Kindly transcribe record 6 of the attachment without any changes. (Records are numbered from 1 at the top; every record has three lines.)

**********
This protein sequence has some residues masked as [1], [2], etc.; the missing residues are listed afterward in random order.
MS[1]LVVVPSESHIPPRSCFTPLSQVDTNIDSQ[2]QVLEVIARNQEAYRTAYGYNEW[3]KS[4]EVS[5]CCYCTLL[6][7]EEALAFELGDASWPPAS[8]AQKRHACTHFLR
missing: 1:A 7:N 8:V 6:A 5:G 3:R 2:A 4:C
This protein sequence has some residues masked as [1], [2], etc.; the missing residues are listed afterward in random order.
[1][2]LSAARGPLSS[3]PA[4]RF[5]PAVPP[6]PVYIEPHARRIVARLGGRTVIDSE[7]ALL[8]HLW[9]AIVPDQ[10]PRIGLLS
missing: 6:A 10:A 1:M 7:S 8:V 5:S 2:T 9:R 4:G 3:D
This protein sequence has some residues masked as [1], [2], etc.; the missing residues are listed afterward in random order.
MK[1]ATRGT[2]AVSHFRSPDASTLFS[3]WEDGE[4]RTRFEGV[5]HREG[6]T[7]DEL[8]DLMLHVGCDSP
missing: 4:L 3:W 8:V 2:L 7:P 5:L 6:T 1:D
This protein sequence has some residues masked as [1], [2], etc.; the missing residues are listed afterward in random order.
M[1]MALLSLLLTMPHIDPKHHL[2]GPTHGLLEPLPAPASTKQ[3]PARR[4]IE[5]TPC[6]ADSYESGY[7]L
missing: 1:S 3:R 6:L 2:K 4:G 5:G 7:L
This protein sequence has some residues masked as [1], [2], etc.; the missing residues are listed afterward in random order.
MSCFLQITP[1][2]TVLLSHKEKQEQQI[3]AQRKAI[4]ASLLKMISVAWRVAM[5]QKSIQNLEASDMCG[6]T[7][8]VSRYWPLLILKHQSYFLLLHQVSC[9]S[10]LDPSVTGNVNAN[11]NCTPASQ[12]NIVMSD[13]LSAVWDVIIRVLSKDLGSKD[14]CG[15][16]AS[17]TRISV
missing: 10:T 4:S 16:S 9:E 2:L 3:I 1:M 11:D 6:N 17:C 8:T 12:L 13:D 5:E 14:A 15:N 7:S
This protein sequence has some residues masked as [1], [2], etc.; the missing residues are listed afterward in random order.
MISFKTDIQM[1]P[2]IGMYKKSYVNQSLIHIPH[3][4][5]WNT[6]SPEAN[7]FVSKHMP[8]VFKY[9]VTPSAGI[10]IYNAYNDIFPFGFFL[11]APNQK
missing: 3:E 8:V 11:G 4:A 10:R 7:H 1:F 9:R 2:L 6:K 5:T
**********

This protein sequence has some residues masked as [1], [2], etc.; the missing residues are listed afterward in random order.
MISFKTDIQM[1]P[2]IGMYKKSYVNQSLIHIPH[3][4][5]WNT[6]SPEAN[7]FVSKHMP[8]VFKY[9]VTPSAGI[10]IYNAYNDIFPFGFFL[11]APNQK
missing: 3:E 8:V 11:G 4:A 10:R 7:H 1:F 9:R 2:L 6:K 5:T